* Kex Hostel www.kexhostel.is offers budget accommodation for these prices:
Taxi from either of these to RU should take approximately 10 minutes with price around ISK 2000 (taxi rates are regulated so any variation in prices reflect traffic or time of day).
If you prefer public transport - bus Nr. 19 stops in front of RU (for bus schedule & map please visit: http://www.straeto.is/english).
Go to the Readings Page
Dr.Thórisson has been researching artificial intelligence for two decades, in academia and industry. His research centers on realtime interactive intelligences, complex cognitive systems and mind models. At MIT he pioneered new ideas in the area of communicative, multimodal intelligent agents. Recent projects include developing a cognitive architecture for the humanoid robot ASIMO by Honda Motor Corporation. He is the co-founder of CADIA, Iceland’s first AI lab, and Radar Networks, a Semantic Web company in San Francisco, and is the Founding Director of the Icelandic Institute for Intelligent Machines. He has taught advanced AI courses at Columbia University, KTH and Reykjavik University, and consulted for NASA and British Telecom, among others. Kris has authored numerous scientific papers and sits on the editorial board of the Journal of Artificial General Intelligence and the LNCS Transactions on Computational Collective Intelligence. Dr. Thórisson is PI of the HUMANOBS FP7 project with Eric Nivel, which is poised to break new ground in the field of AGI in the next 12 months.
Dr. Wang is an Associate Professor at Temple University and an Affiliate Researcher at IIIM in Reykjavik. He is the author of Rigid Flexibility: The Logic of Intelligence (Springer 2006, Applied Logic Series). He received his Ph.D. in Computer Science and Cognitive Science from Indiana University, and his M.S. and B.S. in Computer Science, both from Peking University. His research interests include artificial intelligence and cognitive science, especially on unified theories of intelligence, formal models of rationality, reasoning under uncertainty, learning and adaptation, knowledge representation, and real-time decision making. Dr. Wang is the Chief Executive Editor of the Journal of Artificial General Intelligence.
Mr. Nivel is a senior R&D engineer at Reykjavik University's Center for Analysis & Design of Intelligent Agents (CADIA). Eric's wide range of technical expertise includes evolutionary computing and architectures for autonomous systems to real time distributed systems and high-performance computing. He has developed a self-rewriting computational substrate for general autonomous systems, some of which has been used as primary technical frameworks for professional theatrical art works. His work was awarded sponsorship by the French Ministry of Culture and the French Agency for Research. Eric has extensive experience in research and project management. He was the lead software engineer at Holografika in Hungary, where he designed the software for a 2.5 x 2 x 1.5 meter realtime hologram generation and transmission system, and participated in various related FP6 projects like HOLOVISION, for which he coordinated the software engineering. He also consulted for research, telecom and aerospace concerns like Institut Pasteur, France Telecom, and Dassault Aviation. Eric currently leads the HUMANOBS FP7 project with Dr. Thórisson.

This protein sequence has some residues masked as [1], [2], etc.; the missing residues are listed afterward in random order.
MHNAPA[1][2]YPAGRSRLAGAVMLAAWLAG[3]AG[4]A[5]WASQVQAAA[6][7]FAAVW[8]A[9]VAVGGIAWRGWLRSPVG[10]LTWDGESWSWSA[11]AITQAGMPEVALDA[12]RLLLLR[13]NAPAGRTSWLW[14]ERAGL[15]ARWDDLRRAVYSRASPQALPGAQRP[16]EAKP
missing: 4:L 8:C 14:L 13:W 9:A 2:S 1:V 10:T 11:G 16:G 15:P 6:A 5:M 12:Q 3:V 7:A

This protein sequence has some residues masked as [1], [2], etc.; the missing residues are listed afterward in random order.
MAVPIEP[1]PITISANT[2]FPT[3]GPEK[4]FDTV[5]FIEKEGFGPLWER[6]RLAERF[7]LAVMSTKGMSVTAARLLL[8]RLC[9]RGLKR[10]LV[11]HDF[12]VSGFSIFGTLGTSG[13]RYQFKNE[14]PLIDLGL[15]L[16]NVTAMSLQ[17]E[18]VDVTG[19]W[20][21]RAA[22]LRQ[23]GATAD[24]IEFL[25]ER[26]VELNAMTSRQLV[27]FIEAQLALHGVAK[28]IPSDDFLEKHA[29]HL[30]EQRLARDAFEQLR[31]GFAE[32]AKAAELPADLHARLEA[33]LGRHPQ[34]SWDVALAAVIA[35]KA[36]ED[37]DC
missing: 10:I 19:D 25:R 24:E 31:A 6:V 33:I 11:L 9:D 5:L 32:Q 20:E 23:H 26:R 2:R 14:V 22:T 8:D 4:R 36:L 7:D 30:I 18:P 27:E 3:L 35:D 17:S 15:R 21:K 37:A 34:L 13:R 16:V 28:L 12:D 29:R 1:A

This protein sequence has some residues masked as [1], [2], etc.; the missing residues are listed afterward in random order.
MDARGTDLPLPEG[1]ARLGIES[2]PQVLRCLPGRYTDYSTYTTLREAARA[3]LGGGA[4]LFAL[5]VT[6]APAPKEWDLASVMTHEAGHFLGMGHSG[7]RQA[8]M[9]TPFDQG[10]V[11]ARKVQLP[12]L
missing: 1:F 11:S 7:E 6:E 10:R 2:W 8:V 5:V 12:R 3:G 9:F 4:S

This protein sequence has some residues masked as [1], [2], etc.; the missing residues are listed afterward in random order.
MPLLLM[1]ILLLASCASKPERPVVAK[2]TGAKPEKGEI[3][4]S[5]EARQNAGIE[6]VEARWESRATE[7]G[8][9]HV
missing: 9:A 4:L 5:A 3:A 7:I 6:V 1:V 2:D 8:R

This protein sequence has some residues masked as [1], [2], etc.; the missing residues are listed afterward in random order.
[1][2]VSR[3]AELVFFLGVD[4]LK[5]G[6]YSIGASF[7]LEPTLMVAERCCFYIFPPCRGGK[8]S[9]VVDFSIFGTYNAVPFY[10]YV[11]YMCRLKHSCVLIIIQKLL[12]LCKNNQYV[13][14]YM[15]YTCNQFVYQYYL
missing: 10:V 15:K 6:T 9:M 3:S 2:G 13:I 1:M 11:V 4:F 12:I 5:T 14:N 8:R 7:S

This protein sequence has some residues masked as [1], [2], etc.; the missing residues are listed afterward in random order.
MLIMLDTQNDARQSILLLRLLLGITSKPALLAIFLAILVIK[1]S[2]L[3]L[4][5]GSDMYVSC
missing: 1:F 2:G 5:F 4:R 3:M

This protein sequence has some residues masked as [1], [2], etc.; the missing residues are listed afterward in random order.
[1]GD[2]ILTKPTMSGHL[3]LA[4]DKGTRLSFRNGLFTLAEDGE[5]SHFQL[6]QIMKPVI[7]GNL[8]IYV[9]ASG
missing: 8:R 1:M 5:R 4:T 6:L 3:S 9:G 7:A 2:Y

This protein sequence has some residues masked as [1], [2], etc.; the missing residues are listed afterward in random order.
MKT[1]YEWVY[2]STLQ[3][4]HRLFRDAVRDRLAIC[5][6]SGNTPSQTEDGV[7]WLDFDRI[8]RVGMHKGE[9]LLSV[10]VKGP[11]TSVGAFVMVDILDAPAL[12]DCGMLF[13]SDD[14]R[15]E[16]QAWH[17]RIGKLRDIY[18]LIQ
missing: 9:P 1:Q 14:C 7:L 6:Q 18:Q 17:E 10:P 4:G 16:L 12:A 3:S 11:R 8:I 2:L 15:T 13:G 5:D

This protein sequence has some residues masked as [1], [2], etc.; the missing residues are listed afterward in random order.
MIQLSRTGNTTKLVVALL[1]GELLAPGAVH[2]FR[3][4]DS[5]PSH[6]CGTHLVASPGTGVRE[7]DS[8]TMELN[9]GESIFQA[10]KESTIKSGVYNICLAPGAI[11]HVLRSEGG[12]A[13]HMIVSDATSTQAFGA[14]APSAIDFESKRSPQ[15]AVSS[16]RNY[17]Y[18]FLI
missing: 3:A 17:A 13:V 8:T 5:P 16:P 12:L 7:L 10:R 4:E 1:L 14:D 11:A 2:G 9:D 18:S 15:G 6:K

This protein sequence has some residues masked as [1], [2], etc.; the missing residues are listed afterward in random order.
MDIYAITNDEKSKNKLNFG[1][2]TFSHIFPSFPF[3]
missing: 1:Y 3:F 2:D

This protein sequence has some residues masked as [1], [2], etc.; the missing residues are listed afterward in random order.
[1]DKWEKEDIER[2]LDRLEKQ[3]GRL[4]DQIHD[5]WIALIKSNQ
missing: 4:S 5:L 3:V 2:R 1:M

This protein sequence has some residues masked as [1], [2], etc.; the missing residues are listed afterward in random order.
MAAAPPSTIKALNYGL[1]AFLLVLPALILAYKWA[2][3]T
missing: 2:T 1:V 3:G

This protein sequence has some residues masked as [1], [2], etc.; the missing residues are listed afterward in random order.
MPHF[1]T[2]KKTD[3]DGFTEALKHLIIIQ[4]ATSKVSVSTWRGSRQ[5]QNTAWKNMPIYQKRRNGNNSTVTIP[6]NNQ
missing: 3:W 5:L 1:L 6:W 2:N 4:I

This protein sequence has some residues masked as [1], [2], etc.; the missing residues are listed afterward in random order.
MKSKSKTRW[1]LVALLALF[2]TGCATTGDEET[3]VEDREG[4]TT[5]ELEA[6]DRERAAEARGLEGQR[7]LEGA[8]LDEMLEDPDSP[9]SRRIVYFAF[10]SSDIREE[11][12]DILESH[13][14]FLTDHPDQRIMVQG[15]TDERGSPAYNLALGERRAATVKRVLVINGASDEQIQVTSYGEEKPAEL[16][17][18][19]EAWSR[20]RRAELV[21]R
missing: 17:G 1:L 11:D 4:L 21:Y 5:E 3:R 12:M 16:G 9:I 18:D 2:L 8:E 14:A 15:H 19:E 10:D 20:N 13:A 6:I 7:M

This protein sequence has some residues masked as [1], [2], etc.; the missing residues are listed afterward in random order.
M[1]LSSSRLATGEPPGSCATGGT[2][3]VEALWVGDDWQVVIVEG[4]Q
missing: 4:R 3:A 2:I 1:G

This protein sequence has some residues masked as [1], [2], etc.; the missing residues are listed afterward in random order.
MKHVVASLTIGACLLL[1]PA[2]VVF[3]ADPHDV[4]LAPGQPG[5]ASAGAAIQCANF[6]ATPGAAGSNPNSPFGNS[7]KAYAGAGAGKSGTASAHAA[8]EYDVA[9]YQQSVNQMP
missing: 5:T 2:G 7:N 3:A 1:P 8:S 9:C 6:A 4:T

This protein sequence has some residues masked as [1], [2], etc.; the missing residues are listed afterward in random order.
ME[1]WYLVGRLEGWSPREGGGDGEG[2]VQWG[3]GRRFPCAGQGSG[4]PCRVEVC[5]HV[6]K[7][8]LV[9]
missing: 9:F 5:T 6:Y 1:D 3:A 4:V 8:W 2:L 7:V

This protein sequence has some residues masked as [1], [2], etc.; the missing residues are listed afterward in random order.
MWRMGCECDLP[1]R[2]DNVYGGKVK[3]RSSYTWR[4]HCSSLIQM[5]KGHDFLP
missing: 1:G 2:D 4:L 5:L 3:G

Dr. Bjornsson is the director and co-founder of CADIA (with Kristinn R. Thórisson). His main research focus is in developing search techniques as a general problem-solving/inference mechanism, and applying them to a wide variety of problem domains. At Reykjavik University he is heading a project into building general game-playing agents; such agents can automatically learn how to play many different games at an expert level without any human intervention. A successful realization of this task poses interesting research challenges for artificial intelligence sub-disciplines such as knowledge representation, logic inference, agent-based reasoning, heuristic search, and machine learning. Yngvi's agent, CADIA-Player, won the third and fourth International General Game Playing Competitions (2007, 2008). Before joining Reykjavík University in 2004 he was a research associate with the GAMES research group at University of Alberta, Canada, working as a part of a team developing techniques or solving large-scale search problems, such as solving the game of checkers (named by Science Magazine as one of top ten scientific achievements of the year 2007). Yngvi's extensive experience in building high-performance search/inference systems will be valuable to the project in various ways, especially for the development of the reasoning reand learning capabilities of the system.
Dr. Sanz is professor in Automatic Control and Systems Engineering at the University of Madrid (Universidad Politécnica de Madrid) and specializes in the frontier between control, computing and intelligence–embedded systems, real-time distributed systems, software engineering, artificial intelligence and cognitive systems. He has been involved in, and led, numerous EU-funded research projects in the field of real-time distributed systems and complex intelligent controllers. He is the chairman of the International Federation of Automatic Control Technical Committee on Computers and Control and directs the Autonomous Systems lab at University of Madrid. He has been evaluator and reviewer for the European Commission in the fields of real-time embedded systems, cognitive systems, dependability and complex systems.